Wiretap: Midterm-election nation, a Republican-heavy America
The most obvious story of the midterm elections is the makeup of the electorate. Those most likely to vote Republican are those most likely to vote in the midterms. Those most likely to vote Democratic are more likely to vote in presidential elections. In presidential elections from 1992 to 2008, voters under 30 made up 18 percent of the electorate. In the midterm elections that followed, voters under 30 made up 12 percent of the vote. That’s obviously a big problem for Democrats in 2014. But it might be even a bigger problem for Republicans in 2016. Via the Atlantic.
Remnick on Ben Bradlee: “The least dull figure in the history of postwar journalism.” Via the New Yorker.
What it was like to meet Ben Bradlee. Via Vox.
Ebola outbreak has cut deeply into the small gains made recently in war-torn West Africa. Via the New York Times.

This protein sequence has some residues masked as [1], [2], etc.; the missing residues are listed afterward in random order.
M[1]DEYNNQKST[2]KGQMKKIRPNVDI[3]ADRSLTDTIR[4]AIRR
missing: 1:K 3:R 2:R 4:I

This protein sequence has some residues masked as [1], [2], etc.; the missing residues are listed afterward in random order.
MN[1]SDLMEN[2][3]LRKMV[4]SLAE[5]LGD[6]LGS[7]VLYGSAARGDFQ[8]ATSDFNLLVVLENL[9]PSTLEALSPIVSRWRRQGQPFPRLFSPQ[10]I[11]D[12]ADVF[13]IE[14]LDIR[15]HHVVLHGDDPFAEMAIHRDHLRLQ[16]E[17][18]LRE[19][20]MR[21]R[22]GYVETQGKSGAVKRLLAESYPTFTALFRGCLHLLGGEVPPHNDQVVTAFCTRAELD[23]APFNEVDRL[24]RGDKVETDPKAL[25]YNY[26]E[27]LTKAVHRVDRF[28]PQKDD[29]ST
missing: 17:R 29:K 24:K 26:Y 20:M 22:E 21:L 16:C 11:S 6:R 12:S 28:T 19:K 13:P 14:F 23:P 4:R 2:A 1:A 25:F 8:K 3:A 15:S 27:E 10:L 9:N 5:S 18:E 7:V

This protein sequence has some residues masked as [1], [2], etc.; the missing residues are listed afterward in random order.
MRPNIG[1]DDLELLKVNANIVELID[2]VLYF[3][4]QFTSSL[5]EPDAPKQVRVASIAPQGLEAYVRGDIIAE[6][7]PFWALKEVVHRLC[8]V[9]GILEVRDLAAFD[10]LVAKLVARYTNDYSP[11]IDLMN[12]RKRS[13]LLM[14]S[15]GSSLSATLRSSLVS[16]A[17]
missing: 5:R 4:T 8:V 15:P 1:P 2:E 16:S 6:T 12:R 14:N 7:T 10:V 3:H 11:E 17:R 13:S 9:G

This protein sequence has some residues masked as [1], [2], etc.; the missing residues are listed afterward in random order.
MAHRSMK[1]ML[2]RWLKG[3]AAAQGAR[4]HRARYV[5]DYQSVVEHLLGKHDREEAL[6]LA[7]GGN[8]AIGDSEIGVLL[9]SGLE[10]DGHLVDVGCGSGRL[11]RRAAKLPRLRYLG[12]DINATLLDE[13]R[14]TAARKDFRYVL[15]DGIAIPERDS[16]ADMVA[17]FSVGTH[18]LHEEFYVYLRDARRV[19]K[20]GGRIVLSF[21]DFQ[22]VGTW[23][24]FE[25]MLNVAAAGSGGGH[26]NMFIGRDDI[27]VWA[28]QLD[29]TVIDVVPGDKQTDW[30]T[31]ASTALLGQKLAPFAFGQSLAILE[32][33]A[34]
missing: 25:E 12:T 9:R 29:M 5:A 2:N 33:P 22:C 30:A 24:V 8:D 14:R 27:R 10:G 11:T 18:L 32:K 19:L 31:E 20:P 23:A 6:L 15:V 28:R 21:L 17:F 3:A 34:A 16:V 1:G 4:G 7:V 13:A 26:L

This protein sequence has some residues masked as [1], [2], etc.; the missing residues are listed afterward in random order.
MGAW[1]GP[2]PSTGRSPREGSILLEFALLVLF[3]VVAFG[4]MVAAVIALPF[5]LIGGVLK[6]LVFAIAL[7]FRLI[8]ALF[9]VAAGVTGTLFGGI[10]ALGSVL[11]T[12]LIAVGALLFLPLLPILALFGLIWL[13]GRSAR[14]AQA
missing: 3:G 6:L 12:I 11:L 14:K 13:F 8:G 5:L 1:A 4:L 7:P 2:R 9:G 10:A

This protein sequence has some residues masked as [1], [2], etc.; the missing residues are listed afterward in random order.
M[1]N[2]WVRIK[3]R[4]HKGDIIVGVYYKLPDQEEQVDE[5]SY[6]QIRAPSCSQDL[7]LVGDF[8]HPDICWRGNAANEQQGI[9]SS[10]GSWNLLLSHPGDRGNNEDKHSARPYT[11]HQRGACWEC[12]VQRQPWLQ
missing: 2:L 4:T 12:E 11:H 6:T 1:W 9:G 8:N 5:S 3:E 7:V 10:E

Maybe it will be a wave election after all. According to the National Journal, it’s looking like Republicans will pick up anywhere from six to nine seats, with nine more likely than six.
What happens if Republicans win the Senate? Katrina vanden Heuvel sums it up in one word: Catastrophe. Via the Washington Post.
Ohio Gov. John Kasich supports the part of Obamacare that expands Medicare. Liberals should be praising him for it, not knocking him for trying to assure fellow Republicans that he’s not really all in. Via the New Republic.
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